So is the best investment policy just to accept the status quo, riding it out for however long it takes? Or is there a better way to optimise company cash that does not involve chasing yield regardless of risk?
Will Goldthwait, Vice President, Portfolio Strategist at State Street Global Advisors, believes that treasurers can build strategies capable of deflecting the impact of an ongoing ZIRP/NIRP environment.
For central banks like the Fed, BoJ, BoE and ECB, the notions of ZIRP and NIRP have been part of theoretical economic discussion for many years; they are not new phenomena. The objective of a central bank – and that might be managing inflation for the ECB, or employment and inflation for the Fed – will see the adoption of monetary policy tools such as these to try to boost their objectives.
Whether these policy tools work as well as expected is, to a degree, debateable says Goldthwait. With ZIRP/NIRP having been in situ for many years now, and counting, his inference is that they are not working. Central banks are still trying to stimulate their respective economies and all have at various points taken to using quantitative easing (QE) to direct-inject liquidity into the markets, using massive asset-buying programmes to try to stimulate that growth.
In the US, Goldthwait says this has worked to an extent, achieving low to zero rather than the ECB’s step beyond into negative rates. But then could it have been Fed intervention or a host of other variables that created this effect? It is, he notes, hard to say categorically if these specific rate policies work or not because, ultimately, there will be forces other than monetary policy impacting growth or inflation within an economy.
In Europe, the ECB has seen fit to revive QE, reinstating it in October 2019, after a ten-month gap, albeit at a slower pace than at its 2016-2017 peak. Others may follow, but can it really be sustained for long periods if all who are likely to will already have leveraged it? After all, Japan is a good example of QE longevity, its central bank having taken upwards of 50% of all Japanese Government Bonds (JGB)s out of the market, and even buying up certain equities.
But with Basel III’s post-2008 regulation on capital adequacy removing the concept of ‘too-big-to-fail’ for financial institutions (essentially, banks can more easily unwind instruments if they become stressed), Goldthwait sees central banks using QE to buoy-up a lot of debt in the market, potentially creating a new and unintended form of systemic risk.
When the Fed first tried to unwind QE, it created something of a repo market funding challenge back in September 2019. Its remedy was to implement a new purchase programme (it was not referred to as QE) to bring liquidity back to the market. Risk is evident if central banks want to unwind QE, notes Goldthwait. But, he adds, perhaps it is the new normal where central banks are “forced into being asset owners” because they cannot afford, when unwinding QE, to create another supply and demand mismatch.
The continuation of the ZIRP/NIRP environment creates difficulties for investors. This is especially the case for those seeking some sort of return; chasing yield attracts extra risk. There is evidence of investors putting “just a little bit more risk in their portfolios” to try to mitigate negative rates or add a bit more yield. This, says Goldthwait, creates a knock-on effect.
Investors who previously stuck by money market instruments have been seen heading into the short-term bond space, those already there are looking at slightly longer durations, and those in fixed income are now looking to the equity market and so on up the scale of risk.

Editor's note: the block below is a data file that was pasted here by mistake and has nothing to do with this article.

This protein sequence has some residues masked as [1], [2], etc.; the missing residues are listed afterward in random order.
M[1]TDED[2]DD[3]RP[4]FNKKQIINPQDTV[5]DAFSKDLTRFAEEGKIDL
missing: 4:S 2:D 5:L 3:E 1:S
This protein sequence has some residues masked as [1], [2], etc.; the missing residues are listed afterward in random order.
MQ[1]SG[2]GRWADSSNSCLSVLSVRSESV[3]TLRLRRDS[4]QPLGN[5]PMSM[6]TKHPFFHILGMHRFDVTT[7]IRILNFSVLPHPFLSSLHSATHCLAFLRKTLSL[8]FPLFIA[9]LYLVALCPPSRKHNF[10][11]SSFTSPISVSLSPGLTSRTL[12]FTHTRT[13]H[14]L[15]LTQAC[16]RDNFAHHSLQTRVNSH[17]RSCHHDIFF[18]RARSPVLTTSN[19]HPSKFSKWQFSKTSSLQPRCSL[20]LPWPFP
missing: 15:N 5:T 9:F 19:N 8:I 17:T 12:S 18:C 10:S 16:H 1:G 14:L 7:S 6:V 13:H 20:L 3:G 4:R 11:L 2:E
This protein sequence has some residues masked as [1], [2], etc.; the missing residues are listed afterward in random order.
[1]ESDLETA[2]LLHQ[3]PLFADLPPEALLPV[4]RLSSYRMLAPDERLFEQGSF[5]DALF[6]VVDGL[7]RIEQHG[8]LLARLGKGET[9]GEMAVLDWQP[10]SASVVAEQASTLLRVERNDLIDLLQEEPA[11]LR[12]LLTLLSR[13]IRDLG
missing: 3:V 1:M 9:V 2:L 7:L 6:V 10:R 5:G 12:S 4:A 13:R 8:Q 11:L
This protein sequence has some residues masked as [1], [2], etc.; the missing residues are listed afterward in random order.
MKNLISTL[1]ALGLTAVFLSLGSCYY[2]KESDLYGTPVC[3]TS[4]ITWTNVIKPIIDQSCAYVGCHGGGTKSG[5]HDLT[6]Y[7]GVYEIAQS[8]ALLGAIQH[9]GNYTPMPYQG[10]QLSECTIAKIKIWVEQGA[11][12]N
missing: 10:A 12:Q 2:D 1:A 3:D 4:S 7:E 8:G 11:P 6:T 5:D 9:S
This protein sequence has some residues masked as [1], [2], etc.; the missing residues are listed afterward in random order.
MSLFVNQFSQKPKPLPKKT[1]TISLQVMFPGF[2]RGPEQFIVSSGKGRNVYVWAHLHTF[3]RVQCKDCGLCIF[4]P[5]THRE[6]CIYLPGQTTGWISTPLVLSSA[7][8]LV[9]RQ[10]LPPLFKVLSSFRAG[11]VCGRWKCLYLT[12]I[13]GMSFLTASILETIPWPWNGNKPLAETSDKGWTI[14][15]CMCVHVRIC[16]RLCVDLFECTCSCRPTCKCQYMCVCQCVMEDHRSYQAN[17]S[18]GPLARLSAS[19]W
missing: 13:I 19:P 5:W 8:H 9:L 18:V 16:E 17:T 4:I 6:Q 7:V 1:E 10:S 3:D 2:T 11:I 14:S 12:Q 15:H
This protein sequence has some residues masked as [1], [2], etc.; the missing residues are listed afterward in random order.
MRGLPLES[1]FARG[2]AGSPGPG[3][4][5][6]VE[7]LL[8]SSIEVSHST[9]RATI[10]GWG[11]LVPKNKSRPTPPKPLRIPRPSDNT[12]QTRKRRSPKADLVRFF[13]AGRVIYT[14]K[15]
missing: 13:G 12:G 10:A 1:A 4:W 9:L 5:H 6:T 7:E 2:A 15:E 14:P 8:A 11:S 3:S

“Within all of these different asset classes, there are stories of how investors are awash in cash and have money to put to work,” he notes. This is perhaps unhealthy in the circumstances. Indeed, with the investors chasing some of the so-called ‘Unicorns’ (private start-ups valued at over US$1bn), he says it is revealing how certain valuations are being distorted to justify investment in these firms. “From that standpoint, QE is having an effect, but it is adding risk to a system where investors are chasing returns.”
Planning by treasurers operating in a ZIRP/NIRP environment is obviously challenging. ‘Lower for longer’ may not continue ad infinitum, but then in Europe for example, it’s unlikely at this juncture that the ECB is about to spot inflation and raise rates. It’s unlikely too that it will suddenly see NIRP causing more harm than good. These matters will be answered at some point, but it’s going to take a while, says Goldthwait.
Meanwhile, whilst BoJ will maintain NIRP in the near-term, given how much and how hard it has tried to stimulate growth and inflation, he sees the demographics in Japan as more of a leading indicator. “Its ageing population is more conservative in its spending habits, and the cost of living is expensive, so it’s harder to see growth pushing interest rates higher,” he argues.
And the US has just concluded an easing cycle as an insurance against any downturn in economic growth. It cut rates three times by 25 basis points with the last cut happening in October. It also added liquidity to the money markets in order to stabilise repo funding yields. For Goldthwait, the chance of the four major central banks (Fed, BoJ, ECB, BoE) making any adjustment to monetary policy in the near term is low.
“I don’t think we are going to see any change in monetary policy from these institutions that will have any meaningful impact on negative interest rates in the near (one year) and medium (one-three years) term,” he comments.
The UK is slightly different. “It has done a good job in correcting some leverage issues in the market, and is balancing its budget better than some other developed markets,” notes Goldthwait. “If it wasn’t for the Brexit negotiations, I think interest rates there would be much higher.”